The disenfranchisement of the over 250,000 men and women who carried out one of the most effective military operations in our country's history is a tragedy of the highest order. These are American heroes whose life-altering chronic medical problems have been largely ignored by their fellow countrymen for over twenty years, a human tragedy far beyond anything that I am aware of in our country's history where American War Veterans are concerned.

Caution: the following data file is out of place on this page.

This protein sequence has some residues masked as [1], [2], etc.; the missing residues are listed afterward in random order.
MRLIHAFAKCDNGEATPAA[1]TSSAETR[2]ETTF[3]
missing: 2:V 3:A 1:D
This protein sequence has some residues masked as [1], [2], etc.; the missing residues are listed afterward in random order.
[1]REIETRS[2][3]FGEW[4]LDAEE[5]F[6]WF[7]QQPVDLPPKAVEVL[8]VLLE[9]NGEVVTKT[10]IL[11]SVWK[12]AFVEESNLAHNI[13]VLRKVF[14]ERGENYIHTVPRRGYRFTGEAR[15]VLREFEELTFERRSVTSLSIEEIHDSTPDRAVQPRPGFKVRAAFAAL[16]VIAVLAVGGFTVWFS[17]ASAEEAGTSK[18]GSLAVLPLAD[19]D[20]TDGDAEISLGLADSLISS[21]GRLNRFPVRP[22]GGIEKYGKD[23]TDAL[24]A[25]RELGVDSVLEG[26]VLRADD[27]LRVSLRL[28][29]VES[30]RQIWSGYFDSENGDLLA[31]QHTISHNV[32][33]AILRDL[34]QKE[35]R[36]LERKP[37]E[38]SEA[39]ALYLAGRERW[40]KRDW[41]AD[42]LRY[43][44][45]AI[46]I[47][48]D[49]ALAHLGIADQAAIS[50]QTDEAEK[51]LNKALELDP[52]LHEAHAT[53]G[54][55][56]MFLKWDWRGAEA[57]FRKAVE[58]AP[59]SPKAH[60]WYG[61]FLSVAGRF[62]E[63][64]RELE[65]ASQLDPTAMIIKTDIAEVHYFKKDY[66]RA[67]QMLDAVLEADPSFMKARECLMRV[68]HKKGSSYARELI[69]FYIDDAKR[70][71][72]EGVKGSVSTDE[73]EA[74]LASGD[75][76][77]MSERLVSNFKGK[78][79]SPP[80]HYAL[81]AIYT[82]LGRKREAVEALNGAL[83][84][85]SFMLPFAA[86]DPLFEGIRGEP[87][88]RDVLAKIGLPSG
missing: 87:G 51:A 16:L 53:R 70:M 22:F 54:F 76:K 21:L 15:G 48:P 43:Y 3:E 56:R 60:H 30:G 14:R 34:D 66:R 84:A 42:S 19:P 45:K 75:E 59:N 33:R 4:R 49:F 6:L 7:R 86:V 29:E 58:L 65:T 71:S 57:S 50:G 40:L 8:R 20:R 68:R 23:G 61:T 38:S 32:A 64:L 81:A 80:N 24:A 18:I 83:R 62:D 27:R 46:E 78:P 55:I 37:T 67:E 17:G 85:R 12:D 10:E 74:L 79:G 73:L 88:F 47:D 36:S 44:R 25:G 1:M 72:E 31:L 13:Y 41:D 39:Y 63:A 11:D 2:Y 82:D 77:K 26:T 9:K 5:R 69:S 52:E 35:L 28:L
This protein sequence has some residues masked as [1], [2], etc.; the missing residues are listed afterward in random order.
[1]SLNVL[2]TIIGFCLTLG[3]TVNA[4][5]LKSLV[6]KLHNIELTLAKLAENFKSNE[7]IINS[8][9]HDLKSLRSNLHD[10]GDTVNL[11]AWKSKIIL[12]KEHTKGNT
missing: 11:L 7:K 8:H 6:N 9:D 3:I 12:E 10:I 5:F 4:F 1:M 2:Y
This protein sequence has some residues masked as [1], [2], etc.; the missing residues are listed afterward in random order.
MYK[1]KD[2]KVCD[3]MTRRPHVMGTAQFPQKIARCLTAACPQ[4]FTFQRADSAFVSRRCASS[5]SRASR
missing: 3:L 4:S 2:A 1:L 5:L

Despite numerous setbacks that our Persian Gulf War Veteran community has experienced over the last two decades, I remain extremely confident that sooner or later, the truth will be known. The question I have for the Chairman, and for the Honorable Members of your Committee is - which side of history will you be on? Will you choose the side that the vast majority of our Colonels, Generals, and the Politicians who presided over the Persian Gulf War have chosen? Like them, will you remain loyally silent to your last breath – will you sleep soundly at night under the morally misguided perception that “matters of national security” or the release of “sensitive information” trumps the health and welfare of America’s sick Gulf War Veterans? Like them will you be deafened to the cries for help that continue to echo from the battlefield – pleas for help from the same brave and selfless Warriors who did the dirty work that made so many of our Generals overnight celebrities? Like them, will you continue to turn your back on this magnificent group of American heroes who carried out one of the most resounding wartime victories in our country’s history? Or, will you be on the side of moral justice - the side that advocates for complete truth and transparency, no matter its cost, when it comes to once and for all declassifying and disclosing the precise reason(s) why so many Persian Gulf War Veterans fell ill after the war, no matter whose military or political legacies may suffer, and no matter the potential for embarrassment and/or civil liability that certain defense contractors may face?